Introduction: Solar Powered Pig Roaster
So this year I turn thirty years old. For my 18th birthday I was in the Army and in basic training. So no big celebration instead I got rolled left and right in the mud all day. My next big birthday I turned 21 and i was in Iraq. This was during OIF 1 so I hadn't even had a shower in 4 months. So no trip to the bar to get my first beer. I was thinking a 30th birthday bash sounded good. What better way to throw a party than roasting a whole hog over some coals with some good friends and family.
Step 1: Metal
I started looking al over the internet and found many plans but nothing looked good. There were some nice rigs out there but they were several thousand dollars. I was told to just use some old jack stands but that not my style. So off to the metal store I went. Here is what I bought
24ft of 1 ¼ inch square tubing
24ft of 1½ inch square tubing
12ft 1” rod
4 cast iron stars
I knew I wanted something I could take apart and store easily. I wanted to use as many free or junk parts I could to build this project. I have a great friend Casey Henson who is incredibly bright and had several gearmotors and bearings left over from an old job. He brought me a big pile of parts that were going to be scraped. We talked for hours about this bouncing ideas off one another, and finally came up with a plan. I drew it out in windows paint, the only drawing system I have.
We took my drawings from paintbrush and started cutting some metal. A friend from work, Chet Brown was recruited to do the welding. He is a far better welder than I will ever be. I also had a friend of mine Zach Harrison grinding and de-burring the parts before welding. We used a metal chop saw and cut the parts. Then we took out the mig welder and carefully aligned all the parts for welding. The parts went together well. I really haven’t detailed the plans in this Instructables to well because thats not the way I work. I prefer to build things based on how they look good to me. Also I dont know what materials you may come across. almost every part other than the metal was recycled. I made a motor mount out of a old leaf spring bolt plate. It worked perfect and I used 4” hose clamps to hold the motor in place.
Step 3: Bearings and Sprocket
Bearings; again a gift from Casey. To mount them we welded a bolts to a peace of tubing and bolted them on, It works great.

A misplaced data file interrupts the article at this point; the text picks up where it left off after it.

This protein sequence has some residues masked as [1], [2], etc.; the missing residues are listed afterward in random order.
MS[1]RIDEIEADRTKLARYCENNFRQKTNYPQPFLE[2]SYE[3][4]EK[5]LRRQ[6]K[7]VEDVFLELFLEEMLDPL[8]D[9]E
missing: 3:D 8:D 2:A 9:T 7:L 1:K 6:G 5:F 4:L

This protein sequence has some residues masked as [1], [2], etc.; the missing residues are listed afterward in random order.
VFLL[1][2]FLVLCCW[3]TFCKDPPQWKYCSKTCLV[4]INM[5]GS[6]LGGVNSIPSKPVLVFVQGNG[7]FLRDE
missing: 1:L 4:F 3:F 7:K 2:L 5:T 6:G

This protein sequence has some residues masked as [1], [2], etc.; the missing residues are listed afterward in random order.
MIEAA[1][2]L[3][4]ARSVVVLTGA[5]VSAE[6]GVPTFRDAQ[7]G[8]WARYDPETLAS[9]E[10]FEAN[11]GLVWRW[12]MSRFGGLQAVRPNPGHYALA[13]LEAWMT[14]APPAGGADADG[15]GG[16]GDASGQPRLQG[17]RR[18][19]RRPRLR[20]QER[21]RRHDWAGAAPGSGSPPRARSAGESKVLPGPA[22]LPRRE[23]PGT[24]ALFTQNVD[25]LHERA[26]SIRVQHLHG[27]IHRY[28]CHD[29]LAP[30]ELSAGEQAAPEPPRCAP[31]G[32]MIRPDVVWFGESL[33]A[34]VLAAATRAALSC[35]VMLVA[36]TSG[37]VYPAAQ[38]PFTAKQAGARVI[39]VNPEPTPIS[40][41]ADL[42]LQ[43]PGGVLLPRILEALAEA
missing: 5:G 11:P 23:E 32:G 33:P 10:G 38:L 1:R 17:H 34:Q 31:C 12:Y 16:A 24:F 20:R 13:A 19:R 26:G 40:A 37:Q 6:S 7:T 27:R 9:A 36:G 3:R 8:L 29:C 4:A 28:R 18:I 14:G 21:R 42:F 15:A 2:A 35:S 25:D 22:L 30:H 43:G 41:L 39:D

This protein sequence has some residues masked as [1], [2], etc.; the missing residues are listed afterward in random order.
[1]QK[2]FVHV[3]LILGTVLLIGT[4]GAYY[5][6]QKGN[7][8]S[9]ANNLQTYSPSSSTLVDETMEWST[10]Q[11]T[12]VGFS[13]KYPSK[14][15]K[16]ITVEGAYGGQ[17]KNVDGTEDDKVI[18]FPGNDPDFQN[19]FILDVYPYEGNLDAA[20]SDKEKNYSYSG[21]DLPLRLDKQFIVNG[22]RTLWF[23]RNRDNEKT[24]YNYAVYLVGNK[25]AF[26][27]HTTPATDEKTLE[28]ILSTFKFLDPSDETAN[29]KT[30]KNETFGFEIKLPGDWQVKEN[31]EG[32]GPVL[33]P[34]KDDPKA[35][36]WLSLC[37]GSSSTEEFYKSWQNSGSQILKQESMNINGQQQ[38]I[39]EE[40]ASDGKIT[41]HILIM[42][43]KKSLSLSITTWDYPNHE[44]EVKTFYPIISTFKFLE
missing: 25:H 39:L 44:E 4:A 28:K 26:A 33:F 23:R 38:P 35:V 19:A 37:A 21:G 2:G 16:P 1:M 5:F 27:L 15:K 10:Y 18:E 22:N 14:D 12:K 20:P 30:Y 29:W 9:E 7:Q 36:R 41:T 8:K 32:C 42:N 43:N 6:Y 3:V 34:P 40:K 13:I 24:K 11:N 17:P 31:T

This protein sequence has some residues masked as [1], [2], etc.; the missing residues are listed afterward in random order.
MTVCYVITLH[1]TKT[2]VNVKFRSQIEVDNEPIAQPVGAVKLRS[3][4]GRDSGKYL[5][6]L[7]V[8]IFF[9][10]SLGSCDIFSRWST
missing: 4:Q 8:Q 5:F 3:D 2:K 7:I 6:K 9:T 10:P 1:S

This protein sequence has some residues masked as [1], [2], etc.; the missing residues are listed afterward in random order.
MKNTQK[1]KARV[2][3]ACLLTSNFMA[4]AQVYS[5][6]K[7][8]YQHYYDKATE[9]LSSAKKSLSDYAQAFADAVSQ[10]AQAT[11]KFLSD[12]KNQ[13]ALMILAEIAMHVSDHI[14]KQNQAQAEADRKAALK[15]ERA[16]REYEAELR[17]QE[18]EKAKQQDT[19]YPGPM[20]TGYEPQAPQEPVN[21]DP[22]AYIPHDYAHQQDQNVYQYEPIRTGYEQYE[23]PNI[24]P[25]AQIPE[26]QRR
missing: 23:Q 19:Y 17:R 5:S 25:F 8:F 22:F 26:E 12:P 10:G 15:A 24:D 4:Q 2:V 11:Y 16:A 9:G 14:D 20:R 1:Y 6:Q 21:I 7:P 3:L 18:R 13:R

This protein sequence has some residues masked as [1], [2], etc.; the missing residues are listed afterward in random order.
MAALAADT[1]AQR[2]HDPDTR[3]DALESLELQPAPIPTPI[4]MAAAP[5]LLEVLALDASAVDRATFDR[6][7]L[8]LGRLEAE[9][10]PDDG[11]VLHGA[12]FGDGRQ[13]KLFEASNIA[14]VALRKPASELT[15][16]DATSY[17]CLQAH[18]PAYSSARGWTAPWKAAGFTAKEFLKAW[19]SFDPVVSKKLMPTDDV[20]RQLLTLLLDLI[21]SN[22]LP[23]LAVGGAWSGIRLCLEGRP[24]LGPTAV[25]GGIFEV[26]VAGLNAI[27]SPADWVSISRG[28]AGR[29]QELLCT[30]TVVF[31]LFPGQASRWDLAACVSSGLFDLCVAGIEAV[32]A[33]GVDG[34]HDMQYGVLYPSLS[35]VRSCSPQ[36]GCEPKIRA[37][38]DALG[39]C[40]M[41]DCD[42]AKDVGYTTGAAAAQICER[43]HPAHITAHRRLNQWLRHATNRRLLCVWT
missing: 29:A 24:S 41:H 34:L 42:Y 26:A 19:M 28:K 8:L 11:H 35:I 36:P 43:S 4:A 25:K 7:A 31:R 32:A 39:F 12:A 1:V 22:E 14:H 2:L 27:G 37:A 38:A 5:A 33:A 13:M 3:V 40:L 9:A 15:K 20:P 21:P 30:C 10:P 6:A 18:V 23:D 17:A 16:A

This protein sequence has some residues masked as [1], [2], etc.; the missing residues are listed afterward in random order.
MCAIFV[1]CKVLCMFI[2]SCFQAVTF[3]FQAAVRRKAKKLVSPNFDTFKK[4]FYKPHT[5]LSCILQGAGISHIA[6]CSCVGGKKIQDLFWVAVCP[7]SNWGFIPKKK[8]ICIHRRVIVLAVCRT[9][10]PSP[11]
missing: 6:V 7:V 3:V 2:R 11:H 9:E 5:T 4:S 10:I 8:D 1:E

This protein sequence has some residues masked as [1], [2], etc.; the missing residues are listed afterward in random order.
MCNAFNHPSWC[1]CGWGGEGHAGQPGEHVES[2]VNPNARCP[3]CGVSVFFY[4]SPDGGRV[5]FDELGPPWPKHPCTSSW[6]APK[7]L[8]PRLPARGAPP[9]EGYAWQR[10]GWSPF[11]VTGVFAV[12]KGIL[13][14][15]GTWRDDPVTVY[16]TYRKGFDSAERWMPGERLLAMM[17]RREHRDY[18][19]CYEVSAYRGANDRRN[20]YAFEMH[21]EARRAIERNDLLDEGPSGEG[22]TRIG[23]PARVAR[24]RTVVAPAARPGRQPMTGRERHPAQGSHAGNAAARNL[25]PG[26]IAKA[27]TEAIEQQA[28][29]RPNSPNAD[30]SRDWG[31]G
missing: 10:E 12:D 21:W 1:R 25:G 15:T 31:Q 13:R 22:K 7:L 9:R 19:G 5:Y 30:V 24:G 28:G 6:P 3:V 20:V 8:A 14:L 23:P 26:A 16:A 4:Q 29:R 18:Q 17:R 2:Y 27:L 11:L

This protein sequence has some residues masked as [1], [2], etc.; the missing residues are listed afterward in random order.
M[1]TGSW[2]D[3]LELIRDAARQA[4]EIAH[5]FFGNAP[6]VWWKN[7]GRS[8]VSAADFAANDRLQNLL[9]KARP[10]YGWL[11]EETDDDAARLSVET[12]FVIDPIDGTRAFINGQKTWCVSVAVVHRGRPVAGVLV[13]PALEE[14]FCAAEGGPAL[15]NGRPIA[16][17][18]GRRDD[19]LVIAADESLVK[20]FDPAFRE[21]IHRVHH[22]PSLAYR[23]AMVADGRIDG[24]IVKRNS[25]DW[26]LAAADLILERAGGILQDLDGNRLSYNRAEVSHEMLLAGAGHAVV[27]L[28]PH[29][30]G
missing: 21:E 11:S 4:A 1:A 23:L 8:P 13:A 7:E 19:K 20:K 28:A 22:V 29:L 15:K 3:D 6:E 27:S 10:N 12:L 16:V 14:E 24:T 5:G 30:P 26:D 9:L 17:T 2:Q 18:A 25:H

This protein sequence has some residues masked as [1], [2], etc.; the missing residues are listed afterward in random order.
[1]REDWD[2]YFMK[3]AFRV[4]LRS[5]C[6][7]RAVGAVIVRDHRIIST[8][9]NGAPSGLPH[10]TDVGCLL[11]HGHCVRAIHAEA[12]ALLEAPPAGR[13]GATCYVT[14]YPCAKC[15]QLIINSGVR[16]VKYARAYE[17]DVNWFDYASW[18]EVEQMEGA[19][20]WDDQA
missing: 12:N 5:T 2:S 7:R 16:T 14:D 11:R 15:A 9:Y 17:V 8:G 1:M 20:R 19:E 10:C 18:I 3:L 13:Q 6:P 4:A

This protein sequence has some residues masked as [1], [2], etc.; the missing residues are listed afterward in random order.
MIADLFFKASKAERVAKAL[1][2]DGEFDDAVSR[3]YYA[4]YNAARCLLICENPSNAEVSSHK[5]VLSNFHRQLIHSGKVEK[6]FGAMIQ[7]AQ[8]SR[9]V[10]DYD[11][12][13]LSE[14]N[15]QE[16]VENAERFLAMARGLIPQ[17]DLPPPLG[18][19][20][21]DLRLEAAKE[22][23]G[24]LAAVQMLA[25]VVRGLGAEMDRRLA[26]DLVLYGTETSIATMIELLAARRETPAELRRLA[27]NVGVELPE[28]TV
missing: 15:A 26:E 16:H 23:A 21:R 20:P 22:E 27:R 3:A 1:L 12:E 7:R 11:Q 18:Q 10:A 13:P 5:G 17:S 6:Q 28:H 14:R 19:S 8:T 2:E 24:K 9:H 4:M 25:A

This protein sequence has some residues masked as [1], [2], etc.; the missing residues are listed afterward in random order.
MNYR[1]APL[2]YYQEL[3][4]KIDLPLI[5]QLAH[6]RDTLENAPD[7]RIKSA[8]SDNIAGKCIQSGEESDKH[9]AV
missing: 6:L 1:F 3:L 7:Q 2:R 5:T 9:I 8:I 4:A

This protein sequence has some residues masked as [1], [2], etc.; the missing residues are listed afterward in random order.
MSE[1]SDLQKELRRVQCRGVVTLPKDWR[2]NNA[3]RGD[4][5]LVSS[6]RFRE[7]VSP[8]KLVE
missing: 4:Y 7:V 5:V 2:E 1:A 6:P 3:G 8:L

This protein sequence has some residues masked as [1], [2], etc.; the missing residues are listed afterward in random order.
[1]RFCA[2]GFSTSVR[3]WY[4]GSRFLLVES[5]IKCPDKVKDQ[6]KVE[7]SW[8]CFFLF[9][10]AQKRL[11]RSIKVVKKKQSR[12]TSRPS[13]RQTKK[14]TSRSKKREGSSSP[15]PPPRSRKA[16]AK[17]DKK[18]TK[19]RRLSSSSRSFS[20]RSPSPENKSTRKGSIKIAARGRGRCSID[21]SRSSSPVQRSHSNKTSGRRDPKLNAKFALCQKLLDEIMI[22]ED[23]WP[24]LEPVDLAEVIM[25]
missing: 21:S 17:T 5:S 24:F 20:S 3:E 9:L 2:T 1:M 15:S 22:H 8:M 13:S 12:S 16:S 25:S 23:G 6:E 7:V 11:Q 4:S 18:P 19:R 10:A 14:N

The large sprocket is a 60T bought this from from northern tools and the small 9T was from Pervis Industries. Both cost about $15. on the large sprocket we welded on a 1" cuppling that would slip over the spit rod. This got me down to about 2.5 rpm which is a great speed to roast a hog. I built the entire mount system on the 1 1/2 square tubbing so i could slide it over the main stands that are 1 1/4 square tubbing. I drilled a hole in the mount and welded a nut to the tube. Then, using a bolt you could move the pig up or down to control the heat. On my motor mount I added a bottle opener for my beer.
Step 4: Fire Pit
It was time to build the fire pit. We cut some 6” C-Purlin connectors to 48 inch length and welded three of them together. We then boxed them in and cut some expanded metal for the coals to lay on. I have never worked with C-Purlin connectors before but will again. They are cheap and strong. I then welded two stars to the box and a Texas cutout I salvaged from an old trailer hitch. I’m from Texas and it what’s we do. We added two 1 ½ tubing to the side of the box and added a nut and bolt so we could have a second way to adjust the heat.
Step 5: Powering
The motor I got for turning the pig operated off of 12V. I started thinking of multiple crazy ways of powering it. I finally decided to go simple and hook it up to my truck battery. I wasn’t sure how long the motor would turn so I went to Harbor Freight and bought a $15 solar panel. This turned to work out great. The pig cooked for almost 7 hours and never even slowed down.
Step 6: Spit Rod
The spit rod was easy take a 1" rod and shove it through the pig. We made some forks that would hold the pig in place with a few cupplings and some metal of an old piece of furniture. They turned out perfect.
Step 7: The Pig
The pig we bought was natural, local and delicious. I will detail the cooking process in a future article. It took about 7 hours, 60lbs of mesquite lump charcoal and around 48 Shiner Bock, Ruby Redbird Beers. It was the perfect birthday and I am blessed to have great friends and family to spend it with. Thank you for taking time to read my article.
Participated in the
Green Tech Contest
Participated in the
Hurricane Lasers Contest
Participated in the
Fix & Improve It Contest